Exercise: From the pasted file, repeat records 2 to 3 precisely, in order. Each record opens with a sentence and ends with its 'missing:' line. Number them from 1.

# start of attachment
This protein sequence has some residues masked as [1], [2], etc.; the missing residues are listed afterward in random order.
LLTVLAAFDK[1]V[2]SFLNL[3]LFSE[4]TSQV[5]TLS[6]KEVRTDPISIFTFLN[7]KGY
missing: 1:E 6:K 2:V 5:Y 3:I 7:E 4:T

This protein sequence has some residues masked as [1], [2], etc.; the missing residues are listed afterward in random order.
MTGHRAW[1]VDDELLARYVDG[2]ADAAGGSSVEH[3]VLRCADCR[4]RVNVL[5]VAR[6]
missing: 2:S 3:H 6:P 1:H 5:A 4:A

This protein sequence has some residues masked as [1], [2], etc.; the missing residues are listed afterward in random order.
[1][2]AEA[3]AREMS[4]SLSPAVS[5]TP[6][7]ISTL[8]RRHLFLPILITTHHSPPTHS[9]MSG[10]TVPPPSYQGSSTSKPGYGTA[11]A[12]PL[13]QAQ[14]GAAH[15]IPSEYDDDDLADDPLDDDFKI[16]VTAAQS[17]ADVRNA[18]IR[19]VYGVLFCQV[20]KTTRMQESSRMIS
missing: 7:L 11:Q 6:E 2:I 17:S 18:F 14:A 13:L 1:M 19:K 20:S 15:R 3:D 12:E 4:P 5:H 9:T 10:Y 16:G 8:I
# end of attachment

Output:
This protein sequence has some residues masked as [1], [2], etc.; the missing residues are listed afterward in random order.
MTGHRAW[1]VDDELLARYVDG[2]ADAAGGSSVEH[3]VLRCADCR[4]RVNVL[5]VAR[6]
missing: 2:S 3:H 6:P 1:H 5:A 4:A

This protein sequence has some residues masked as [1], [2], etc.; the missing residues are listed afterward in random order.
[1][2]AEA[3]AREMS[4]SLSPAVS[5]TP[6][7]ISTL[8]RRHLFLPILITTHHSPPTHS[9]MSG[10]TVPPPSYQGSSTSKPGYGTA[11]A[12]PL[13]QAQ[14]GAAH[15]IPSEYDDDDLADDPLDDDFKI[16]VTAAQS[17]ADVRNA[18]IR[19]VYGVLFCQV[20]KTTRMQESSRMIS
missing: 7:L 11:Q 6:E 2:I 17:S 18:F 14:A 13:L 1:M 19:K 20:S 15:R 3:D 12:E 4:P 5:H 9:T 10:Y 16:G 8:I